Location: Mayreau, SVG
Wowzers, what a day weve had today! Woke up this morning anchored in the middle of Tobago Cays Marine Park, in southern St. Vincent and the Grenadines. This is the furthest east we have been, and the trade-wind blasted cays sure show it bush blown forever sideways covers the top of each island while sharply eroded crags dot the shoreline near the waves. After a delicious pancake breakfast, we put the boat to bed before braving the building chippity choppity waves and weaving through cruising catamarans and their accompanying zig-zagging dinghies in search of turtles! The nearby cay Baradal is surrounded by sandy, seagrass-filled meadows, a green sea turtles favorite place to be, and we filled the rest of our morning swimming with new turtle and cushion seastar friends. Additional highlights include getting tossed in the waves on the windward side of the island and barefoot climbs to the highest lookout, where blue hue views greeted us. Despite what wed been told, not a single land tortoise was spotted (although many rodents and birds were heard).
After lunch, the students sat through Leadership with Tom Tom and got a sneak preview of what team challenges may lie ahead in the next few days before finishing up chemical oceanography with yours truly. During class, the boat was moved to a more protected anchorage off Mayreau, and we all then had a little nap ahem, study time before dinner. But this was no ordinary dinner time. Just as we all finished serving ourselves, suddenly, a 45ft ketch was noticed quickly drifting backward into our bow. Calum grabbed the boat hook and ran to the bowsprit in preparation to defend – this is the first image of the incident that most of us looked forward to seeing. We all quickly raced to launch our dinghy Tia to provide a little help, and Tom and Nick zoomed off towards S/V Parsifal. As this commotion was happening, an older German woman (supposedly associated with the drifting vessel) was spotted hastily rowing a small skiff away from the danger but barely making any headway with the wind and relatively small surface area of oar she decided to utilize. She does indeed finally make her way back to their boat to assist in the re-anchoring operation. From Vela, we see Tom jumping from the bow to the helm and back as this process progresses from pulling anchor (a task, especially as theyve now snagged our own chain), finding a new safe anchorage, and re-dropping the hook. All in all, Vela and S/V Parsifal are both safe, Tom made some new friends (G and Ina), and we all received some quality entertainment for the evening.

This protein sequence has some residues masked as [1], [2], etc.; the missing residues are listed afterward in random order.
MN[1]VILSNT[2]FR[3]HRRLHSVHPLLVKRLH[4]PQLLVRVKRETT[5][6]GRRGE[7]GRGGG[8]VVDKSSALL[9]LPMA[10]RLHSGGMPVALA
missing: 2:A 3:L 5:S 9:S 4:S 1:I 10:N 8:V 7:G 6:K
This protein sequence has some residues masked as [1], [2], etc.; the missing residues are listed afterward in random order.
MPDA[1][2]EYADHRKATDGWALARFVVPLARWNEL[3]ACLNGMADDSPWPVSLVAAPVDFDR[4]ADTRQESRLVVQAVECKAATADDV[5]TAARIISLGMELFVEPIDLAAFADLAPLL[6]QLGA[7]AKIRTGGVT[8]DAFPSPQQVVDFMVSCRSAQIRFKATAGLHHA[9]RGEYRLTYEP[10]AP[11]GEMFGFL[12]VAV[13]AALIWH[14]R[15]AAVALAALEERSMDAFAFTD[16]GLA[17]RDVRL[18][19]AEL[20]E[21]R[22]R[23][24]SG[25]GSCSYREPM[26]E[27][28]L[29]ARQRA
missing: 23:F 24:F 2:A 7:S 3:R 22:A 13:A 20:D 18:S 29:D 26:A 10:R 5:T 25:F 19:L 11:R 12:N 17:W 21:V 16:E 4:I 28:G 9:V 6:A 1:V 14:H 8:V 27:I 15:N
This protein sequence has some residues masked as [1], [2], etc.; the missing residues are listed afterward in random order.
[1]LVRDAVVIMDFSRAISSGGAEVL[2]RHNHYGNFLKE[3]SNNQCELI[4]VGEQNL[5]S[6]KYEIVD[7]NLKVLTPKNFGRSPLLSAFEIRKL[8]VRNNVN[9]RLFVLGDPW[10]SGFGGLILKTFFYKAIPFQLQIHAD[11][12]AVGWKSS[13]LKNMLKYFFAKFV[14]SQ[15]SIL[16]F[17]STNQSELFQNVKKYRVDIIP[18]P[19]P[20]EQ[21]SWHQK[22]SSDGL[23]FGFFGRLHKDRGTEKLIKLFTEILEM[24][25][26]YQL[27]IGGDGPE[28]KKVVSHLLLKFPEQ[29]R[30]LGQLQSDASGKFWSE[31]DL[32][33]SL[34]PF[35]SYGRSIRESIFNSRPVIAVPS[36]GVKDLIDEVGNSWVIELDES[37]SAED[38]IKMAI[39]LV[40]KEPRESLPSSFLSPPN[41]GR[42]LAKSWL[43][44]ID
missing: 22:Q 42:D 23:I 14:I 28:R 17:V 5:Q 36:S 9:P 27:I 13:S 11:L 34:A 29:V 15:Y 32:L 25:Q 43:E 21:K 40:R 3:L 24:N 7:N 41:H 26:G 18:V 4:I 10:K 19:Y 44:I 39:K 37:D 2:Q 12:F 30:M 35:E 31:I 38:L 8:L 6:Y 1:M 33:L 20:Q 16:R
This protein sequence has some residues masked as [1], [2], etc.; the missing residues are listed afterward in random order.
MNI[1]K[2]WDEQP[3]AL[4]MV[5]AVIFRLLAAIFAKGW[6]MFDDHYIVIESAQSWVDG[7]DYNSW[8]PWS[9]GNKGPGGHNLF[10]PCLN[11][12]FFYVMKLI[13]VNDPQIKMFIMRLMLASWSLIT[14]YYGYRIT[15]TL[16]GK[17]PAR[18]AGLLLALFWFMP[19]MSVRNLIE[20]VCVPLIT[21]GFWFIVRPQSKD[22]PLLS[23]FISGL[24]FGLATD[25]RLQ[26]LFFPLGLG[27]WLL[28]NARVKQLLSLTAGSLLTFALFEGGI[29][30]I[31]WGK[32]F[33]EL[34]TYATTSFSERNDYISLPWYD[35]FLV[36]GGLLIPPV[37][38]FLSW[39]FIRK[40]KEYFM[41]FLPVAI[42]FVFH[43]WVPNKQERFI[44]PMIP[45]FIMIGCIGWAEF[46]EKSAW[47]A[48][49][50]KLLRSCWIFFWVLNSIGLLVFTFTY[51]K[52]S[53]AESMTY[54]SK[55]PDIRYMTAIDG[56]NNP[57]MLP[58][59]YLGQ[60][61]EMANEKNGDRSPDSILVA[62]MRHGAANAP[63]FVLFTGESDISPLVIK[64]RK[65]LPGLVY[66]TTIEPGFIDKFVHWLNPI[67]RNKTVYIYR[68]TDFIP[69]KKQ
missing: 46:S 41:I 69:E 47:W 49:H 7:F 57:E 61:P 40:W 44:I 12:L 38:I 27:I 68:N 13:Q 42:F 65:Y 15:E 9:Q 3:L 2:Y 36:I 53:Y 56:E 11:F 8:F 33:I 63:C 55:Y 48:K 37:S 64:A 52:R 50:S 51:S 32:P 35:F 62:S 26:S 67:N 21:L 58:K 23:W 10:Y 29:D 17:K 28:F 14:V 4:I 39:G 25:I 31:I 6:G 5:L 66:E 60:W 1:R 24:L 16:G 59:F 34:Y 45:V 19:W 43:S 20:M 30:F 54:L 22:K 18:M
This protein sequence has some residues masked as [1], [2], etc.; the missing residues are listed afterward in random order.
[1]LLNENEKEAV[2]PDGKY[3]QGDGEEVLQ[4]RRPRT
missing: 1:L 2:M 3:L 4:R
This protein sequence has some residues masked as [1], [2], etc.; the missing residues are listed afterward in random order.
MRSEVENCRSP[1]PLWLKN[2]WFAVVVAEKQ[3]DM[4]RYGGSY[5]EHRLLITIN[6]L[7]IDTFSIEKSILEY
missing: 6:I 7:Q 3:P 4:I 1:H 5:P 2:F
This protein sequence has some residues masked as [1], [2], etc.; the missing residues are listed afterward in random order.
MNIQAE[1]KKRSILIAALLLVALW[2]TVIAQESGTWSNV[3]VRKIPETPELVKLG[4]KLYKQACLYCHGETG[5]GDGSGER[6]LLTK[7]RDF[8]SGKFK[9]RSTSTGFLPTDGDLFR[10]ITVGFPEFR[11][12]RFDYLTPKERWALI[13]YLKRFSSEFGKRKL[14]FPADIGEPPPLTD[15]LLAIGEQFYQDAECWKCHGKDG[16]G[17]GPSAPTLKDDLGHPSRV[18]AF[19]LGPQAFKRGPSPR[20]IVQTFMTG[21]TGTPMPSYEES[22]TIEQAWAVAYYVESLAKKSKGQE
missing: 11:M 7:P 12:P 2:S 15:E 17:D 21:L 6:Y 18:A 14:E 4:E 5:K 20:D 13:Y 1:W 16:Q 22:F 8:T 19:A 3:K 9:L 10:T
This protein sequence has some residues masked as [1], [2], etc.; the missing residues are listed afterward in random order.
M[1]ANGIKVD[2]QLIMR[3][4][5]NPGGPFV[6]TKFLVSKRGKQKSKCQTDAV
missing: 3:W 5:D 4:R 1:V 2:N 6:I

1. I like turtles
2. Rolling with the homie
3. Outer barrier reef and blue hue views
4. Tom Tome chuffed as that he gets to drive another sailboat (feat. G and Ina)